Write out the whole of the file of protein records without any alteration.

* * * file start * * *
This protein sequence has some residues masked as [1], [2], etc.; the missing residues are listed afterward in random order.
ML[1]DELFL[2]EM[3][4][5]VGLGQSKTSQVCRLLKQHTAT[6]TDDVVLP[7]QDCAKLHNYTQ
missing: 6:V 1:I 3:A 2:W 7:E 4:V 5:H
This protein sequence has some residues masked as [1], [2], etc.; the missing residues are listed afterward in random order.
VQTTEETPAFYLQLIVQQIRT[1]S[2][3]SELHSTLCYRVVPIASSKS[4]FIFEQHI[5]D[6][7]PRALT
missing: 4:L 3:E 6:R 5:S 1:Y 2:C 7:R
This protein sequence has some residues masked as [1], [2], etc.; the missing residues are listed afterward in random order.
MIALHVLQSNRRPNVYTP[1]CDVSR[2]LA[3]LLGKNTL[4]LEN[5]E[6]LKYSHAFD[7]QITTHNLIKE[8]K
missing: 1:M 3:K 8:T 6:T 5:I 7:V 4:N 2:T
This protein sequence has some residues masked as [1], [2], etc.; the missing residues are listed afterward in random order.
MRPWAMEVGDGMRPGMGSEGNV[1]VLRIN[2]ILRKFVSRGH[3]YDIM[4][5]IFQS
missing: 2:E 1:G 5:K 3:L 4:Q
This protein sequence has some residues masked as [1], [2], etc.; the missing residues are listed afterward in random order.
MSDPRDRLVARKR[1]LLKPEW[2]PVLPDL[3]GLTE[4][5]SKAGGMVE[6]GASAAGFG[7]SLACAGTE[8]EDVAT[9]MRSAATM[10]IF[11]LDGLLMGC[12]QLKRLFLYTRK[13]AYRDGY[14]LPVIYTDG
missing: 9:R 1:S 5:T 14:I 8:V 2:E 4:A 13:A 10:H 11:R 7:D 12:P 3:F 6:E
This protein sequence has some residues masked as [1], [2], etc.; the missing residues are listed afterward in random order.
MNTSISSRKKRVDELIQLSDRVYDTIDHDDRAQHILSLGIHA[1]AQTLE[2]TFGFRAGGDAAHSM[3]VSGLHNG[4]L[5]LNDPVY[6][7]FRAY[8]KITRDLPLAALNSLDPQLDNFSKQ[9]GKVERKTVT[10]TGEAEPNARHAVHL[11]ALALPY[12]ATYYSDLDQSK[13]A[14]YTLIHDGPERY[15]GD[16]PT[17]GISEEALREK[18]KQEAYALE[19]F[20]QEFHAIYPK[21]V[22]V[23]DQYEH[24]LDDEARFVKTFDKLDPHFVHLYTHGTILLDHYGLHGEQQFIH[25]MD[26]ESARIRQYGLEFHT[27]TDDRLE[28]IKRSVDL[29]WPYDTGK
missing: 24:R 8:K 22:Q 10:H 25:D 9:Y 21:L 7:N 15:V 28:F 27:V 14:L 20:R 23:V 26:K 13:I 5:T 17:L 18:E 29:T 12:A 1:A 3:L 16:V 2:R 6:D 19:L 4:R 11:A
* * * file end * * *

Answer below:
This protein sequence has some residues masked as [1], [2], etc.; the missing residues are listed afterward in random order.
ML[1]DELFL[2]EM[3][4][5]VGLGQSKTSQVCRLLKQHTAT[6]TDDVVLP[7]QDCAKLHNYTQ
missing: 6:V 1:I 3:A 2:W 7:E 4:V 5:H
This protein sequence has some residues masked as [1], [2], etc.; the missing residues are listed afterward in random order.
VQTTEETPAFYLQLIVQQIRT[1]S[2][3]SELHSTLCYRVVPIASSKS[4]FIFEQHI[5]D[6][7]PRALT
missing: 4:L 3:E 6:R 5:S 1:Y 2:C 7:R
This protein sequence has some residues masked as [1], [2], etc.; the missing residues are listed afterward in random order.
MIALHVLQSNRRPNVYTP[1]CDVSR[2]LA[3]LLGKNTL[4]LEN[5]E[6]LKYSHAFD[7]QITTHNLIKE[8]K
missing: 1:M 3:K 8:T 6:T 5:I 7:V 4:N 2:T
This protein sequence has some residues masked as [1], [2], etc.; the missing residues are listed afterward in random order.
MRPWAMEVGDGMRPGMGSEGNV[1]VLRIN[2]ILRKFVSRGH[3]YDIM[4][5]IFQS
missing: 2:E 1:G 5:K 3:L 4:Q
This protein sequence has some residues masked as [1], [2], etc.; the missing residues are listed afterward in random order.
MSDPRDRLVARKR[1]LLKPEW[2]PVLPDL[3]GLTE[4][5]SKAGGMVE[6]GASAAGFG[7]SLACAGTE[8]EDVAT[9]MRSAATM[10]IF[11]LDGLLMGC[12]QLKRLFLYTRK[13]AYRDGY[14]LPVIYTDG
missing: 9:R 1:S 5:T 14:I 8:V 2:E 4:A 13:A 10:H 11:R 7:D 12:P 3:F 6:E
This protein sequence has some residues masked as [1], [2], etc.; the missing residues are listed afterward in random order.
MNTSISSRKKRVDELIQLSDRVYDTIDHDDRAQHILSLGIHA[1]AQTLE[2]TFGFRAGGDAAHSM[3]VSGLHNG[4]L[5]LNDPVY[6][7]FRAY[8]KITRDLPLAALNSLDPQLDNFSKQ[9]GKVERKTVT[10]TGEAEPNARHAVHL[11]ALALPY[12]ATYYSDLDQSK[13]A[14]YTLIHDGPERY[15]GD[16]PT[17]GISEEALREK[18]KQEAYALE[19]F[20]QEFHAIYPK[21]V[22]V[23]DQYEH[24]LDDEARFVKTFDKLDPHFVHLYTHGTILLDHYGLHGEQQFIH[25]MD[26]ESARIRQYGLEFHT[27]TDDRLE[28]IKRSVDL[29]WPYDTGK
missing: 24:R 8:K 22:Q 10:H 25:D 9:Y 21:L 7:N 15:V 28:F 27:V 14:L 20:R 23:V 26:K 13:I 5:T 17:L 18:E 29:T 12:A 1:A 3:L 16:V 2:R 6:D 19:L 4:R 11:A